Skip to content

On Art and Loss

June 18, 2010

The other day, I got on the MAX, on my way home after a long, weird day of work. As usual, I put on my headphones, pulled out my sketchbook, and went to work in my little 2 feet of space. As usual, I stopped to check bus arrivals to see if I could hit the bus home so my lady wouldn’t have to take a trip out to the transit center to pick me up. No dice. No bus at that stop for another 30 minutes. So I head to the transit center. As usual, she picks me up, we drive home to make dinner. But when I got home, I noticed that my bag felt lighter. I looked inside, and sure enough… one of my sketchbooks was gone. It had either fallen out, or I had left it on the seat next to me, or who the hell knows. But it was gone.  My reaction was a lot like being told I had some terrible disease or that my dog got hit by a car. Textbook grief in the span of about 3 minutes. Denial (It’s at the bottom of the bag). Anger (Stupid, stupid, stupid, how could you let that happen?). Bargaining (take my wallet, take my iPod, just give me my sketchbook back). Depression (fuck this shit). Acceptance (It is gone). Followed by a half hour of crying jags.  Immediately, this came to mind:

In the last 30 minutes of the film, the epic book that our anti-hero, Grady, is working on, is destroyed in an unfortunate incident.  Grady is lost. But then he takes on this sort of Zen acceptance. I hate the phrase, but “It is what it is.” comes to mind. My experience is pretty common. Lots of artists have lost art to floods, theft, carelessness, and fire. Even last year, James Rosenquist lost a good bunch of paintings to a house fire.  Whole warehouses of art and history have been lost to our buddy fire.

This was hard to take. Easier said than done. I’d spent one and a half years slowly and lovingly adding layer upon layer to that book. I do have a record of it, thanks to modern technology, I had been scanning the pages as I went and showing their progress on my tumblr and in this set on my flickr page. Still, it doesn’t compare to holding it in your hands. I am all about the tactile experience that art can offer. I draw things that have texture. I want you to feel it in your eyeballs and your hands.

But I’m getting off topic here. Most likely, the sketchbook is gone forever. I have to let it go.  Become Grady.

So this is my prayer. I’m leaving it to the world at large. It’s yours world.

5 Comments leave one →
  1. June 18, 2010 4:24 pm

    Oh my god, seriously my condolences. I am tearing up reading this. Your work is incredible and some lucky bastard is now armed with one of the greatest Kodex(es) on the planet. If I can commiserate for a second, I am having my own, “I change my mind. Shoot him!” moment. My friend, who I am trying not to kill, took the wrong stack of papers – the ones that said, “IMPORTANT BUSINESS PAPERS” in a large non ironic letters, to the community shredder.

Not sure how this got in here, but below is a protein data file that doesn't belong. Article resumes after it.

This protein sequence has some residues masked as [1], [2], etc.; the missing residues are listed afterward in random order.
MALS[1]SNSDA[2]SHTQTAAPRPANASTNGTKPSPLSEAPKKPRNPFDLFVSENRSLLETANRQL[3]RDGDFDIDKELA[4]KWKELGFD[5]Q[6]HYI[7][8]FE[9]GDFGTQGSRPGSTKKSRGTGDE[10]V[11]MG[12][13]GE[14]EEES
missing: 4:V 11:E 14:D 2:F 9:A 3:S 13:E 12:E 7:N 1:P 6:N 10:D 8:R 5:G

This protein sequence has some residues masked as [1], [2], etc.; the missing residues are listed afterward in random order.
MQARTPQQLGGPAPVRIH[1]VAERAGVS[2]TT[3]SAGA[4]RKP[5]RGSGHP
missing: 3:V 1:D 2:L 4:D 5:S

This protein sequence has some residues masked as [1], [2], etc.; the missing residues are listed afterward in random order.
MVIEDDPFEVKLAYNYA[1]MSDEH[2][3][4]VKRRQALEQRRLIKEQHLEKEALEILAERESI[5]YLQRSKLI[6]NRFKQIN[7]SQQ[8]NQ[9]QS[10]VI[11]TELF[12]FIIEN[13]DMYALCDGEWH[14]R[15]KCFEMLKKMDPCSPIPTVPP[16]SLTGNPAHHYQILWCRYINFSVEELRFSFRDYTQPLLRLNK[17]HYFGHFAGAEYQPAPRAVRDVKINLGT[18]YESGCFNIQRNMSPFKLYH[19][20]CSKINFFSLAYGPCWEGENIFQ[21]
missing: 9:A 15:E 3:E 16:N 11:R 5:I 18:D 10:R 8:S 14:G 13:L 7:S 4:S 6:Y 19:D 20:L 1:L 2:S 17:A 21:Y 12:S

I wept for two hours, the other book was the only hard copy of my first draft of my novel (have tons of other ones) but it’s the reference draft.

    Anyway, I am really sad for you, Poplife. I don’t know how you’re even breathing. That kind of loss – I know what you mean. It’s like you got punched, told you were ill and lost everything all at the same time. That black ink shoots through your body and everything gets dulled and fuzzy.


  2. June 18, 2010 4:51 pm

    Yeah. My heart is still hurty. But in a way it was good. I started a new book and my desire to create hasn’t changed. I like makin’ stuffs!

  3. June 18, 2010 5:03 pm

    I am with you on, “I like makin’ stuffs”. I feel this wincing pain, but then I keep going. I thought more people would have stories like this. Once, I kicked the cord out of the wall (before autosave) and lost a really mediocre “edgy” teen lit piece, I believed at the time was spectacular.

  4. June 20, 2010 5:24 am

    Oh, no. It’s awful when that happens.

    Back when I used to get manic, I’d lose a lot of things, including two sketchbooks, a journal, and a lot of finished art. Hundreds of pages of work disappeared, and I’ll never be able to recreate most of them because I’ll never be in that state of mind again. But I was able to reconstitute most of a comic I was working on because I’d sent Xeroxes of drafts to friends. Copies are precious at times like that.

    Hang in there, poplife. You have my deepest sympathies.

  5. June 20, 2010 7:30 am

    There’s no need to compare it to other grief, it is it’s own entity, the loss of creative work. And we know we still have our brains and ideas and hands left behind, but it’s not the same, at least not enough to erase the initial loss.

    I have only three paintings from my brief attempts in that arena, and two of them were bob ross practice landscapes — the third was the only original piece I’d done and I loved it so much and had it up in my bedroom for year and years and years, and then one move, it somehow got lost along the way, I still don’t know how. And I still mourn that canvas, even though I’ve moved on with my life.

    This is all a fancy way to say: I feel you.

Leave a Reply

Fill in your details below or click an icon to log in: Logo

You are commenting using your account. Log Out / Change )

Twitter picture

You are commenting using your Twitter account. Log Out / Change )

Facebook photo

You are commenting using your Facebook account. Log Out / Change )

Google+ photo

You are commenting using your Google+ account. Log Out / Change )

Connecting to %s

%d bloggers like this: